Divide the audience into groups of four. Tell participants that they represent a group of prisoners who obtained the small, metal container from the negligent staff member. Someone managed to get it to the housing unit, through the shakedowns, without detection by staff. Give one sock and one small metal container of mints to each group of four. Tell them to make a weapon out of the sock and the very bendable metal. Here are the rules:
  • This must be done within fifteen minutes, as that is when the next staff rounds are scheduled
  • Students can use any other materials, but these items must be things allowable in the prisoner property policy
  • Be careful. If you do not issue warnings, someone may cut their finger while working on the weapon.
While the groups are making the weapons, stroll around the room. Look at group dynamics, ingenuity, and imagination at work. You may also try to imagine which students benefit from this sort of hands-on learning.

When the fifteen minutes have expired, each group will explain the methodology and results of the exercise. Notice different ways that the same material can be fashioned into contraband of different dimensions. You can even open discussion of how each weapon could specifically be used to hurt staff. Flip charts can be used to help illustrate methods.

Then, pass your version of the weapon around. Of course, as a trainer, you have the advantage of more time and thought for your weapon. I was able, for example, to make an ordinary mint tin and sock into a two-bladed fist knife. (See photo.) Note that the center of the weapon is bound in a shredded sock for a better grip.

You can lead your audience in a discussion about the merits and flaws of each weapon. With the flip chart, you can also conduct a quick contraband control survey. Solicit a volunteer to record answers on the flip chart while you ask the students these questions:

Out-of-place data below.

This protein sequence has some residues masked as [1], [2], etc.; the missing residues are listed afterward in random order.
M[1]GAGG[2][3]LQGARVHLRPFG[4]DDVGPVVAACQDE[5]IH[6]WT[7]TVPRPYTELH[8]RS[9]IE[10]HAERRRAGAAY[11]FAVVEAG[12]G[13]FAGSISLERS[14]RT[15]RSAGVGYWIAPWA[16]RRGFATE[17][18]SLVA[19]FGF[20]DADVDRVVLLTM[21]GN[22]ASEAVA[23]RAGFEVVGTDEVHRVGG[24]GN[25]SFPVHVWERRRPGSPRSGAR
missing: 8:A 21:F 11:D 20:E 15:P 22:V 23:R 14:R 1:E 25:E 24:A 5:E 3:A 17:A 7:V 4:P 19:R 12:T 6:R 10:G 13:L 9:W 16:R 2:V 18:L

• Is contraband a problem in your facility?
  • What is the most common contraband item?
  • What is the strangest contraband item you have ever heard of?
  • What is the most dangerous bootleg you have seen?
  • What are some ways to slow the flow of contraband?
This is an excellent way to get participants in the mode of security awareness and is a good lead-in to such modules.

We cannot forget that there are many cautions to this icebreaker:
  • Get permission from the chain of command and the inspector to conduct this icebreaker;
  • Manifest or document the metal and weapons in and out of the training room. It is extra work, but it is consistent with the lesson of security first;
  • Keep an eye on the prisoner porters in the building;
  • Emphasize to students that they must be extremely careful. It is wise to have a first aid kit on hand.
Remember: one person’s trash is another’s treasure. What you throw away or misplace can be used against you or your colleagues. This is an age-old concept in corrections. But it is an important one. You may never look at a metal mint container in the same way again!

Joe Bouchard is a Librarian employed with the Michigan Department of Corrections and a collaborator with The International Association of Correctional Training Personnel (IACTP). He is also the author of “IACTP’s Corrections Icebreakers: The Bouchard 101, 2014”. The installments in this series include his opinions. The agency for which he works is not in any way responsible for the content or accuracy of this material, and the views are those of the contributor and not necessarily those of the agency. While some material is influenced by other works, all of the icebreakers have been developed by Joe Bouchard.

Visit the Joe Bouchard page

Other articles by Bouchard: